Too much stress can have a negative effect on our well-being. Aside from making us feel tired and irritable, it can also cause our overall health to deteriorate, which can affect our dental health as well.
- Stress and Dental Health
People often react with surprise when they hear links exist between stress and dental health. Stress is not necessarily bad, as some stress can help us feel alert and energised, especially if we get an opportunity to rest afterwards. When we get too stressed without also receiving enough rest to balance it out, however, our oral health can suffer.
- Problems Occurred by Stress
Stress can lead to a variety of unwanted problems. These can manifest in many ways depending on how stress impacts our behaviour. Some oral health problems that can occur due to too much stress include dry mouth, teeth grinding, poor oral hygiene, poor nutrition, teeth clenching, cold sores, and missed dental appointments.
- Mouth Dry
Stress can cause a decrease in the production of saliva. Saliva is vital to promoting optimal oral health. It helps to remove food particles from the mouth and neutralise acidity. Saliva also contains enzymes that help with digestion and the moisture it provides aids swallowing. Saliva also lubricates the mouth, making easier to talk and eat.
- Grinding of Teeth
Teeth grinding is a common habit of stressed individuals. This can lead to sore jaws and the degradation of teeth. People who go to bed constantly stressed can wake up with headaches due to teeth grinding in their sleep. A mouth guard is helpful to prevent this.
- Poor Oral Hygiene
People who are under a lot of stress can often forget to look after their teeth. This can cause them to stop brushing and flossing. This can lead to plaque build-up caused by bacteria and even tooth decay.
- Poor Nutrition
An unhealthy diet can deprive us of essential vitamins and minerals needed for oral health. Stress can cause people to forget to eat, or it can drive them to make poor food choices when they do eat. Without calcium and vitamin D, teeth become weak and brittle.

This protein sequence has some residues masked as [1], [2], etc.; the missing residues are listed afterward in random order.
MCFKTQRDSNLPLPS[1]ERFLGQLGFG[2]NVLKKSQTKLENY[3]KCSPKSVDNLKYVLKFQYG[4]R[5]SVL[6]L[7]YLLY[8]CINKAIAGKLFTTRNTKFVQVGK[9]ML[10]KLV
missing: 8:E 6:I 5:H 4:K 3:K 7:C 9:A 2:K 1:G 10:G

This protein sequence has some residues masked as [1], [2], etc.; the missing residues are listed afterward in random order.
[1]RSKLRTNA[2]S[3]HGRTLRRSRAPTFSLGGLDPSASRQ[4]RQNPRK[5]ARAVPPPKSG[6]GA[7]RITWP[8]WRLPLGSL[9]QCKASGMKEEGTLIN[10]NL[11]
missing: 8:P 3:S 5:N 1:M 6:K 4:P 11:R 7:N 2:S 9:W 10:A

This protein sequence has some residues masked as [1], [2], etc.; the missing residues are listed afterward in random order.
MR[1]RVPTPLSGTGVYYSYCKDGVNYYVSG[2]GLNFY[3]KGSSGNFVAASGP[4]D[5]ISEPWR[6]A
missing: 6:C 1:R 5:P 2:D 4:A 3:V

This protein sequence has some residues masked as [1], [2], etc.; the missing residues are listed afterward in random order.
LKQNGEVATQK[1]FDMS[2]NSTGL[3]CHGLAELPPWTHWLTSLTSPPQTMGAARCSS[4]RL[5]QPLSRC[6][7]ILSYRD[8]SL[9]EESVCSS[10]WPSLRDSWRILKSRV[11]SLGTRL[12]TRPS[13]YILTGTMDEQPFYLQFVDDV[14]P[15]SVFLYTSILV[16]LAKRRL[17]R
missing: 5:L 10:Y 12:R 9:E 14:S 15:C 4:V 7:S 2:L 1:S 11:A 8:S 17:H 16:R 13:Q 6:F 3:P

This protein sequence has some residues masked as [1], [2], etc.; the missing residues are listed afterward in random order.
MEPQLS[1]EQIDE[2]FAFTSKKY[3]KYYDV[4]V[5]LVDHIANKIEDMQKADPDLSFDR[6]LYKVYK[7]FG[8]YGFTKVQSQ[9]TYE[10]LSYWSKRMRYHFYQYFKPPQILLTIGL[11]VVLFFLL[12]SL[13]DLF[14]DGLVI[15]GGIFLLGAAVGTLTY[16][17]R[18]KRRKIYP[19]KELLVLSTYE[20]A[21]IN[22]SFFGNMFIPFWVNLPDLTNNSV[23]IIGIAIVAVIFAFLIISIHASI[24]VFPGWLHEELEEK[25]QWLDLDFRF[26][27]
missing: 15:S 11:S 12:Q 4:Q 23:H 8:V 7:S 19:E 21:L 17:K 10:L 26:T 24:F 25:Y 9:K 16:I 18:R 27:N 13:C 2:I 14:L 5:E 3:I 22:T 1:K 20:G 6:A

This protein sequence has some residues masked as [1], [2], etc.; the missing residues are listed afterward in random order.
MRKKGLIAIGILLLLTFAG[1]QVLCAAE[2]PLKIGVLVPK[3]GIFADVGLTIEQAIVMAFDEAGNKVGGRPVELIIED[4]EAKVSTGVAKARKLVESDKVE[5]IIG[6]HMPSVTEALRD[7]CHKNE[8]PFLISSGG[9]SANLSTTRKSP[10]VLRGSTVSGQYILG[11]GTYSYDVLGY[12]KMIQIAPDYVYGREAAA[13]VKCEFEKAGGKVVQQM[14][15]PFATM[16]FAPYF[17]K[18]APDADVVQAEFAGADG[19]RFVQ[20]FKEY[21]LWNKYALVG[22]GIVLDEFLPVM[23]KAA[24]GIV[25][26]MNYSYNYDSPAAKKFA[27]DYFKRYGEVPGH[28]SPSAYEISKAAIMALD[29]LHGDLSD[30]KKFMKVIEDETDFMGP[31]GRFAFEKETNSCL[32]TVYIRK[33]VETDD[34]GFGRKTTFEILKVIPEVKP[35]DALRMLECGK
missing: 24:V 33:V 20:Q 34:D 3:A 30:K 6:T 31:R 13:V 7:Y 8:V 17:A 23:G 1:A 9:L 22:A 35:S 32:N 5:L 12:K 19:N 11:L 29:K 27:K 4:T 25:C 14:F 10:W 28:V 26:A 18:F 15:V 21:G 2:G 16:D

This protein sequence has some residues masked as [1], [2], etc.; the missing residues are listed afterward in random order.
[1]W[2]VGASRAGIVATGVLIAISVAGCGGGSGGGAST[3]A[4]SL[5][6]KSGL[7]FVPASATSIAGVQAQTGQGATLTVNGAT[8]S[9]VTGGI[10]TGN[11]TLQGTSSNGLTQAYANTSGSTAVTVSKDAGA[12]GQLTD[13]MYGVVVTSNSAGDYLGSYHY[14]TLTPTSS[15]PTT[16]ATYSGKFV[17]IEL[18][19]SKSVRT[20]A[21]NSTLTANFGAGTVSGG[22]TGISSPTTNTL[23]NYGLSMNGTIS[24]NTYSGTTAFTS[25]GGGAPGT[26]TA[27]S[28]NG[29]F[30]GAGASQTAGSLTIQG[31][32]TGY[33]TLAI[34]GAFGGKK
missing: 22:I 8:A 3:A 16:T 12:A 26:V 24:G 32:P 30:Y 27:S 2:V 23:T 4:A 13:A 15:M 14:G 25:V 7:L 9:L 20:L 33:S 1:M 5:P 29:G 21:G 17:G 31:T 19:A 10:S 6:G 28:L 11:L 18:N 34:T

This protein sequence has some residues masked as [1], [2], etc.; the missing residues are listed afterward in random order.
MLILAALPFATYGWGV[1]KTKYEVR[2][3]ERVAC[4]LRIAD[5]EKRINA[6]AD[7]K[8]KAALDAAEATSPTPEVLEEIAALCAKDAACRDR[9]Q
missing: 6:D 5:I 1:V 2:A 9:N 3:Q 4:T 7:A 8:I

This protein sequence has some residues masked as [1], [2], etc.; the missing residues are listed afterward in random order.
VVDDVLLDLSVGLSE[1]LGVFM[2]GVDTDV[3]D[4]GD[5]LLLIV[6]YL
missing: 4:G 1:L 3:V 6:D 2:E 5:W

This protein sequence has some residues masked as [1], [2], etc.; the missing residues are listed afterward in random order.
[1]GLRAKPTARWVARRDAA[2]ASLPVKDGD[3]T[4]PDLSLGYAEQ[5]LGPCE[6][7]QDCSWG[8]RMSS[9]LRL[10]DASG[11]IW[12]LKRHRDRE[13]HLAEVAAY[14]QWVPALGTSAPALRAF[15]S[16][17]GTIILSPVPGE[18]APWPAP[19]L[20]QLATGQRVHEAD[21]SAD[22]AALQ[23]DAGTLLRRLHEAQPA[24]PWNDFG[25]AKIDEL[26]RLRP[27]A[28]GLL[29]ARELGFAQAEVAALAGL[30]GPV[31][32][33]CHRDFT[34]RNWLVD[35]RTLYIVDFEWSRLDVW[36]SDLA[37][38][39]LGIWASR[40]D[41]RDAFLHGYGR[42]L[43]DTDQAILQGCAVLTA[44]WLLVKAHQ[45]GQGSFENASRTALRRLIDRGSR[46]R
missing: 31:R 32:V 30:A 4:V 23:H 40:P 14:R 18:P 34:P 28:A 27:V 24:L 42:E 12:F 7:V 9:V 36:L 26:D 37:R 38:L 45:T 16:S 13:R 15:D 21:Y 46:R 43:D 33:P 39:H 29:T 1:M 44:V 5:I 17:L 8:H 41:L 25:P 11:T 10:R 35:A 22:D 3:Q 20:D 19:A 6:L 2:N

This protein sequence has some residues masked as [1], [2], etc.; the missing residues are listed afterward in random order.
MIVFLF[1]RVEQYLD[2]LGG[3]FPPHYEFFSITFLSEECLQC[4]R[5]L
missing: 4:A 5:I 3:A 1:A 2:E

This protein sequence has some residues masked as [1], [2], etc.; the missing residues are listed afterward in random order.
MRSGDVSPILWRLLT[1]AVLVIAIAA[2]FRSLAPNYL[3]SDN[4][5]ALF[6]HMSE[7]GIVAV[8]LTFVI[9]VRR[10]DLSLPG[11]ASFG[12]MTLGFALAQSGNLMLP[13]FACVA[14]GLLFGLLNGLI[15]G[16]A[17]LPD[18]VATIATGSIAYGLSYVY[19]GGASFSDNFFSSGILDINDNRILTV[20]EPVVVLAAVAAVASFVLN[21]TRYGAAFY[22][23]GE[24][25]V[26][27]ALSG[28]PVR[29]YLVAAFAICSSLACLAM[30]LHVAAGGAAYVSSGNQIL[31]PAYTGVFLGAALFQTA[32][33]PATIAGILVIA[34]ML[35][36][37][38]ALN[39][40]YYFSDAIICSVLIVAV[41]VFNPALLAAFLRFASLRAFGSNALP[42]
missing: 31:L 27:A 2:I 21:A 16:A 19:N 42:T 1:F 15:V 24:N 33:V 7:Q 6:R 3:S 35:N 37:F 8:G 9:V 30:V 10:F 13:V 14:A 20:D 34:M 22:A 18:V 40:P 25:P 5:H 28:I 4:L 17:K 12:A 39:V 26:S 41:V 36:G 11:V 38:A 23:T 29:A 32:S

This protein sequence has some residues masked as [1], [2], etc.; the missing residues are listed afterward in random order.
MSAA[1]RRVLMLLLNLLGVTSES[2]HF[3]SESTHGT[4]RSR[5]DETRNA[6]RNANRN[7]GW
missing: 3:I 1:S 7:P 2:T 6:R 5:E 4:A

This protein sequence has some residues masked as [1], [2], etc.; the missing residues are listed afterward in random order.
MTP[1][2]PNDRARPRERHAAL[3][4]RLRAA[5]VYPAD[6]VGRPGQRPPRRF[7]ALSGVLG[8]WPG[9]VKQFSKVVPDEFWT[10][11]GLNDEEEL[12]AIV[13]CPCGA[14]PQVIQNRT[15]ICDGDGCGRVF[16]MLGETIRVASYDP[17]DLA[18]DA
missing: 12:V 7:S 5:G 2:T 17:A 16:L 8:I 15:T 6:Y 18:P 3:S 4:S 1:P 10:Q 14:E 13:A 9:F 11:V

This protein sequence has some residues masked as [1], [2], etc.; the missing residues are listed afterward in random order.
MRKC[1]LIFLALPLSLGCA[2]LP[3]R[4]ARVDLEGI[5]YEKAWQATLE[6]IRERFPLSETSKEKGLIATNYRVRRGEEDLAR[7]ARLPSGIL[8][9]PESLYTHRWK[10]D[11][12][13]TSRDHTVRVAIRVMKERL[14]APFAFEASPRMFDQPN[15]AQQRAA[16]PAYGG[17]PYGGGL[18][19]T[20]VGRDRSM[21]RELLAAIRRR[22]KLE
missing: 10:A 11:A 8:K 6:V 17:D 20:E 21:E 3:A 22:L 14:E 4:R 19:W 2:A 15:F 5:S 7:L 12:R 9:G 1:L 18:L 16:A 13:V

- Clenching of Teeth
People often clench their teeth when stressed. This can occur without them even realising it. For example, people clench their jaws during a pause in conversation or during an examination.
- Canker Sores or Cold Sores
Physical or emotional stress can cause cold sores or canker sores to appear on or around the mouth. Doctors don’t yet fully understand the pathophysiology of their occurrence. However, some experts theorise that stress suppresses the immune system, allowing the bacteria or viruses that cause them to initiate an outbreak.
- Missing Regular Dental Appointments
When people get too stressed, they often forget to remember upcoming events. Missing dental appointments can lead to delay action for oral conditions that need treatment. It can also keep dentists from detecting potential problems before they get worse. Make it a point to schedule another appointment with a Dentist Milton Keynes if you missed your last one.
How to Deal with Stress
People deal with being too stressed in different ways. Getting more rest is one good way to reduce your stress level. Sleep is an important component of rest and getting enough is essential. Other ways to rest include making time to read books or watch a light-hearted movie.
Doing some light exercise can also help to reduce stress. Use exercise as an opportunity to immerse yourself in nature to improve its effectiveness even further. Laughter and social interaction can also help you de-stress and relax.
Sometimes you need to deal with the cause of your stress head on. If there is a task you have been ignoring, that might be stressing you out. Taking the time to complete it can reduce your stress levels.
Susan works at Oxford House Dental Practice, a pioneer in quality dentistry since its establishment in 1954. With its large, private car park, familiar exterior, friendly attitude of surgeons and the full range of dental treatments, it is a well-known dentist in Milton Keynes.